Population Ecology

, Volume 60, Issue 1–2, pp 77–87 | Cite as

Temporal variation in reproductive costs and payoffs shapes the flowering strategy of a neotropical milkweed, Asclepias curassavica

  • Kimberly M. KellettEmail author
  • Richard P. Shefferson
SPECIAL FEATURE: ORIGINAL ARTICLE Evolutionary demography: the dynamic and broad intersection of ecology and evolution


A central goal of evolutionary ecology is to understand the factors that select for particular life history strategies, such as delaying reproduction. For example, environmental variation and reproductive costs to survival and growth often select for reproductive delays in semelparous and iteroparous species. In this study, we examine how variation in reproductive cost, which we define as a reduction to growth, survival, or future reproduction after a reproductive event, may select for reproductive delay in an iteroparous Neotropical milkweed with no obvious reproductive season. We analyzed demographic data collected every 3 months for 3 years from four populations of Asclepias curassavica in Monteverde, Costa Rica. We detected costs of flowering to survival and growth that varied in magnitude between our 12 transition periods without a seasonal pattern. The populations also exhibited temporal variation in reproductive payoffs measured as seedling establishment. We incorporated these reproductive costs into demographic projection models, which predicted a delayed flowering strategy only when we included temporal variation in costs and payoffs. Temporal variation in reproductive costs and payoffs is an important selective force in the evolution of delayed flowering in iteroparous species. Further, a lack of predictable seasonal pattern to reproductive costs and payoffs may contribute to the lack of seasonal reproductive patterns observed in our study species and other Neotropical species.


Demography Life history evolution Optimality models Reproductive costs Stochastic population models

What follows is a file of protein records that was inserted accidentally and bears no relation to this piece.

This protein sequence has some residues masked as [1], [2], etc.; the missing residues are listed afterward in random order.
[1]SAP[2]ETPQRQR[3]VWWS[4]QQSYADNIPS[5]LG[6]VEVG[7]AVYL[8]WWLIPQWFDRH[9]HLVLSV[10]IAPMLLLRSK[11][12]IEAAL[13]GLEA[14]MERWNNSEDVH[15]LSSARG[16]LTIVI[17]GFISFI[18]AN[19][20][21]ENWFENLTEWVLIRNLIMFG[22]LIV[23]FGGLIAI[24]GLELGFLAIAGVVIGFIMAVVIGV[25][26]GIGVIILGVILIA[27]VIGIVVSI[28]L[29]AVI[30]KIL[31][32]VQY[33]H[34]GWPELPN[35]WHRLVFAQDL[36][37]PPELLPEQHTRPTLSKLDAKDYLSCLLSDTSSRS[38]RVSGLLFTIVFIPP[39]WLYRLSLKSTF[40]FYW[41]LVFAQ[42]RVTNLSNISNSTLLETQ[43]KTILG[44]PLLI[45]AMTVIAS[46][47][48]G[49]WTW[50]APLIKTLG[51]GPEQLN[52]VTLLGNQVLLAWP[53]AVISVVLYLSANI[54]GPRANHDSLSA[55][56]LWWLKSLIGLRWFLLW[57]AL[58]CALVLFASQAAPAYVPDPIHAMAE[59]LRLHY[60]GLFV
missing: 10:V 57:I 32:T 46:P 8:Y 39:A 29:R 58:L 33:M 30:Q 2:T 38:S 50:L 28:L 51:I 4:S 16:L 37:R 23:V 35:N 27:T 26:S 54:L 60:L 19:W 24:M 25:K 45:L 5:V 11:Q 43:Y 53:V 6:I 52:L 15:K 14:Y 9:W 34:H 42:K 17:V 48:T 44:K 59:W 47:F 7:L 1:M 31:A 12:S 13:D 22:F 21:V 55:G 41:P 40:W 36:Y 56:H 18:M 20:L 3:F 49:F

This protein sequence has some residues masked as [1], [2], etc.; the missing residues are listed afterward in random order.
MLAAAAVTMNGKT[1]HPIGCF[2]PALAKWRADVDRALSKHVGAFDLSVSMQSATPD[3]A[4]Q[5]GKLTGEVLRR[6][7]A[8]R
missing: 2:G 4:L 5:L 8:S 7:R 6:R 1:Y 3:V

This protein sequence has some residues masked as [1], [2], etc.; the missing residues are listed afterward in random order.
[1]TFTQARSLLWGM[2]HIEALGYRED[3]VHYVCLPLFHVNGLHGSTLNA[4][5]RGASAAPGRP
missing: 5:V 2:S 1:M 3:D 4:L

We thank J. Watkins, T. Bakke, K. Schultz, L. Kline, and L. Beveridge for their help with data collection in the field, E. Goolsby, and E. Caughlin for helpful discussion on the development on this project, S. Wenger for statistical advice, T. Dallas for computational assistance, and T. Kartzinel and D. Humphreys for providing feedback on the manuscript. We appreciate funding from the Odum School of Ecology, The Tinker Foundation, and Sigma Xi.


Funding for this research provided in part by Sigma Xi Grants in Aid of Research Grant ID:. G2012162529 and a Graduate Field Research Award from The Tinker Foundation.

Compliance with ethical standards

Conflict of interest

The authors declare that they have no conflict of interest.

Supplementary material

10144_2018_618_MOESM1_ESM.pdf (209 kb)
Supplementary material 1 (PDF 208 KB)


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Copyright information

© The Society of Population Ecology and Springer Japan KK, part of Springer Nature 2018

Authors and Affiliations

  1. 1.Department of Life and Earth Sciences, Perimeter CollegeGeorgia State UniversityDunwoodyUSA
  2. 2.Organization for Programs on Environmental Science, Graduate School of Arts and SciencesUniversity of TokyoTokyoJapan
  3. 3.Odum School of EcologyUniversity of GeorgiaAthensUSA

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